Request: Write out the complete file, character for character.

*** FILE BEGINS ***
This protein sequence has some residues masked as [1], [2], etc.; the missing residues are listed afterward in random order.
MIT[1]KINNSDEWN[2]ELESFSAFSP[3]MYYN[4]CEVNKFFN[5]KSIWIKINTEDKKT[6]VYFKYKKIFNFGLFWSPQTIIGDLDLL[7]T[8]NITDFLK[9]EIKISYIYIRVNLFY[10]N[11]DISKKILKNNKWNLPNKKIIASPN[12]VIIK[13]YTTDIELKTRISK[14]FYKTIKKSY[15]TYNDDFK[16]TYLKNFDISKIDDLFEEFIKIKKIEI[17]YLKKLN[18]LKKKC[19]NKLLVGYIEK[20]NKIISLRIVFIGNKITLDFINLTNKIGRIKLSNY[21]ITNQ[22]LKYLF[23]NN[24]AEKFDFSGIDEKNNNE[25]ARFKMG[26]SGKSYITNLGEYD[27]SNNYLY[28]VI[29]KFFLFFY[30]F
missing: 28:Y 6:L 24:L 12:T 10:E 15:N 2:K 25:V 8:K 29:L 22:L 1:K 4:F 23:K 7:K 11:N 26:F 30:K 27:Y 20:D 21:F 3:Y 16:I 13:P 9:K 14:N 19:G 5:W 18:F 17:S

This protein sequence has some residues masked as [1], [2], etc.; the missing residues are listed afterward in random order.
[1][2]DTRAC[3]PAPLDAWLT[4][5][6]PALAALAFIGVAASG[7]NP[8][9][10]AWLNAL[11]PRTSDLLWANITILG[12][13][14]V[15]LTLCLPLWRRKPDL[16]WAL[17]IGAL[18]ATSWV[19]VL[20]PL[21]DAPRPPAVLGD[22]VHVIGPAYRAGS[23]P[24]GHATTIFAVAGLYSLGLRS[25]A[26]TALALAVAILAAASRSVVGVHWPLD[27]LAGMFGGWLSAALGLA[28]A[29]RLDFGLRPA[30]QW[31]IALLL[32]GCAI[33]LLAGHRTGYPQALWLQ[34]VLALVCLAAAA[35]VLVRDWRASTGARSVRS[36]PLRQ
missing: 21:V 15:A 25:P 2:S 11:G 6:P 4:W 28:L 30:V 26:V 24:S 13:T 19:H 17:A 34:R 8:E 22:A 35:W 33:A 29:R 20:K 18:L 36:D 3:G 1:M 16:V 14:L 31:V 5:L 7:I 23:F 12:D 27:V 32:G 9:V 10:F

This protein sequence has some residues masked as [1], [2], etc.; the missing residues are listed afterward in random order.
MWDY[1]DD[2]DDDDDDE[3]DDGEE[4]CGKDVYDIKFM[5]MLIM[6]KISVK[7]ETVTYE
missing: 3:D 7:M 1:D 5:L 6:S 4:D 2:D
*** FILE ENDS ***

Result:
This protein sequence has some residues masked as [1], [2], etc.; the missing residues are listed afterward in random order.
MIT[1]KINNSDEWN[2]ELESFSAFSP[3]MYYN[4]CEVNKFFN[5]KSIWIKINTEDKKT[6]VYFKYKKIFNFGLFWSPQTIIGDLDLL[7]T[8]NITDFLK[9]EIKISYIYIRVNLFY[10]N[11]DISKKILKNNKWNLPNKKIIASPN[12]VIIK[13]YTTDIELKTRISK[14]FYKTIKKSY[15]TYNDDFK[16]TYLKNFDISKIDDLFEEFIKIKKIEI[17]YLKKLN[18]LKKKC[19]NKLLVGYIEK[20]NKIISLRIVFIGNKITLDFINLTNKIGRIKLSNY[21]ITNQ[22]LKYLF[23]NN[24]AEKFDFSGIDEKNNNE[25]ARFKMG[26]SGKSYITNLGEYD[27]SNNYLY[28]VI[29]KFFLFFY[30]F
missing: 28:Y 6:L 24:L 12:T 10:E 15:N 2:K 25:V 8:K 29:L 22:L 1:K 4:F 23:K 7:K 11:N 26:F 30:K 27:Y 20:D 21:F 3:Y 16:I 13:P 9:K 14:N 19:G 5:W 18:F 17:S

This protein sequence has some residues masked as [1], [2], etc.; the missing residues are listed afterward in random order.
[1][2]DTRAC[3]PAPLDAWLT[4][5][6]PALAALAFIGVAASG[7]NP[8][9][10]AWLNAL[11]PRTSDLLWANITILG[12][13][14]V[15]LTLCLPLWRRKPDL[16]WAL[17]IGAL[18]ATSWV[19]VL[20]PL[21]DAPRPPAVLGD[22]VHVIGPAYRAGS[23]P[24]GHATTIFAVAGLYSLGLRS[25]A[26]TALALAVAILAAASRSVVGVHWPLD[27]LAGMFGGWLSAALGLA[28]A[29]RLDFGLRPA[30]QW[31]IALLL[32]GCAI[33]LLAGHRTGYPQALWLQ[34]VLALVCLAAAA[35]VLVRDWRASTGARSVRS[36]PLRQ
missing: 21:V 15:A 25:P 2:S 11:G 6:P 4:W 28:L 30:V 26:V 24:S 13:T 19:H 17:A 34:R 8:E 22:A 35:W 33:A 29:R 20:K 18:L 36:D 3:G 1:M 16:V 14:L 31:V 5:L 7:I 23:F 12:D 27:V 32:G 9:V 10:F

This protein sequence has some residues masked as [1], [2], etc.; the missing residues are listed afterward in random order.
MWDY[1]DD[2]DDDDDDE[3]DDGEE[4]CGKDVYDIKFM[5]MLIM[6]KISVK[7]ETVTYE
missing: 3:D 7:M 1:D 5:L 6:S 4:D 2:D